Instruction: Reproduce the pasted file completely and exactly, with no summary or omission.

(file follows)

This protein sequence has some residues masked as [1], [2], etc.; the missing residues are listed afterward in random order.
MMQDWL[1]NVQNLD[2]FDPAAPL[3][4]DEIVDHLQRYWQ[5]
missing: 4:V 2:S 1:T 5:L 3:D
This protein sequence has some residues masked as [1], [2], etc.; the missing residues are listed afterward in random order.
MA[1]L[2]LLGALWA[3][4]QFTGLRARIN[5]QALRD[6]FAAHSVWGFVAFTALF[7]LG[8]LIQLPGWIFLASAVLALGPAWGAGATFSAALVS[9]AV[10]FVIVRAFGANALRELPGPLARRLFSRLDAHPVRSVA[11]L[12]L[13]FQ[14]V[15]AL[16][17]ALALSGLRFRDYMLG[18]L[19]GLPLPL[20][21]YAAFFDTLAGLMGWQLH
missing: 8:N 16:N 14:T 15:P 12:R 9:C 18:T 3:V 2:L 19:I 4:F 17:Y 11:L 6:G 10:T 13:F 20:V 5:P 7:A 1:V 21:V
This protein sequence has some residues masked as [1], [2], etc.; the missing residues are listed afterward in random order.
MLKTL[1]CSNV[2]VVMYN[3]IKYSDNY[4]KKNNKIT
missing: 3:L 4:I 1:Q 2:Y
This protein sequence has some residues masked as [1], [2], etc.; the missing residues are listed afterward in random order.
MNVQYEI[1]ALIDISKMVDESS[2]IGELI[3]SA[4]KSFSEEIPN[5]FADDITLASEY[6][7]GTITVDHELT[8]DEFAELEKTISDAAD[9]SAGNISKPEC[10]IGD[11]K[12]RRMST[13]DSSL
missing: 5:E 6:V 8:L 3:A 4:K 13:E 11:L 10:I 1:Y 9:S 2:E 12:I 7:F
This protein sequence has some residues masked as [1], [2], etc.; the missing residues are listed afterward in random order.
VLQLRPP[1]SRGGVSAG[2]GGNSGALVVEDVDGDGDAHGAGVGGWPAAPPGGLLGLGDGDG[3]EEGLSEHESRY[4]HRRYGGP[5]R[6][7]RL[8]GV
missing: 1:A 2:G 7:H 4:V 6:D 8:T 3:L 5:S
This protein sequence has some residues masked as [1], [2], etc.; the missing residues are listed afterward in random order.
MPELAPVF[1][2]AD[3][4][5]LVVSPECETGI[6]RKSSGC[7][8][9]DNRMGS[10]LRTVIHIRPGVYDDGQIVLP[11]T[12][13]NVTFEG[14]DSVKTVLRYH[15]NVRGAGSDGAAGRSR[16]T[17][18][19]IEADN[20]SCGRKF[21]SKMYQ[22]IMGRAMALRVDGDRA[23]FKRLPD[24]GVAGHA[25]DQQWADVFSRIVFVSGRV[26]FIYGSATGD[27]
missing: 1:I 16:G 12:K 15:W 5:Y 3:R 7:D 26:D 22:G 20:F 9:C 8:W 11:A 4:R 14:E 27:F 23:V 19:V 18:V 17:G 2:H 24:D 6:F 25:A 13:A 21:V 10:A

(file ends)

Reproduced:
This protein sequence has some residues masked as [1], [2], etc.; the missing residues are listed afterward in random order.
MMQDWL[1]NVQNLD[2]FDPAAPL[3][4]DEIVDHLQRYWQ[5]
missing: 4:V 2:S 1:T 5:L 3:D
This protein sequence has some residues masked as [1], [2], etc.; the missing residues are listed afterward in random order.
MA[1]L[2]LLGALWA[3][4]QFTGLRARIN[5]QALRD[6]FAAHSVWGFVAFTALF[7]LG[8]LIQLPGWIFLASAVLALGPAWGAGATFSAALVS[9]AV[10]FVIVRAFGANALRELPGPLARRLFSRLDAHPVRSVA[11]L[12]L[13]FQ[14]V[15]AL[16][17]ALALSGLRFRDYMLG[18]L[19]GLPLPL[20][21]YAAFFDTLAGLMGWQLH
missing: 8:N 16:N 14:T 15:P 12:R 9:C 18:T 3:V 2:L 19:I 4:F 17:Y 11:L 6:G 10:T 13:F 20:V 5:P 7:A 1:V 21:V
This protein sequence has some residues masked as [1], [2], etc.; the missing residues are listed afterward in random order.
MLKTL[1]CSNV[2]VVMYN[3]IKYSDNY[4]KKNNKIT
missing: 3:L 4:I 1:Q 2:Y
This protein sequence has some residues masked as [1], [2], etc.; the missing residues are listed afterward in random order.
MNVQYEI[1]ALIDISKMVDESS[2]IGELI[3]SA[4]KSFSEEIPN[5]FADDITLASEY[6][7]GTITVDHELT[8]DEFAELEKTISDAAD[9]SAGNISKPEC[10]IGD[11]K[12]RRMST[13]DSSL
missing: 5:E 6:V 8:L 3:A 4:K 13:E 11:L 10:I 1:Y 9:S 2:E 12:I 7:F
This protein sequence has some residues masked as [1], [2], etc.; the missing residues are listed afterward in random order.
VLQLRPP[1]SRGGVSAG[2]GGNSGALVVEDVDGDGDAHGAGVGGWPAAPPGGLLGLGDGDG[3]EEGLSEHESRY[4]HRRYGGP[5]R[6][7]RL[8]GV
missing: 1:A 2:G 7:H 4:V 6:D 8:T 3:L 5:S
This protein sequence has some residues masked as [1], [2], etc.; the missing residues are listed afterward in random order.
MPELAPVF[1][2]AD[3][4][5]LVVSPECETGI[6]RKSSGC[7][8][9]DNRMGS[10]LRTVIHIRPGVYDDGQIVLP[11]T[12][13]NVTFEG[14]DSVKTVLRYH[15]NVRGAGSDGAAGRSR[16]T[17][18][19]IEADN[20]SCGRKF[21]SKMYQ[22]IMGRAMALRVDGDRA[23]FKRLPD[24]GVAGHA[25]DQQWADVFSRIVFVSGRV[26]FIYGSATGD[27]
missing: 1:I 16:G 12:K 15:W 5:Y 3:R 7:D 26:D 22:G 20:F 9:C 8:W 11:A 4:R 14:E 27:F 23:V 19:V 18:V 17:G 2:H 24:D 6:F 25:A 13:A 21:V 10:A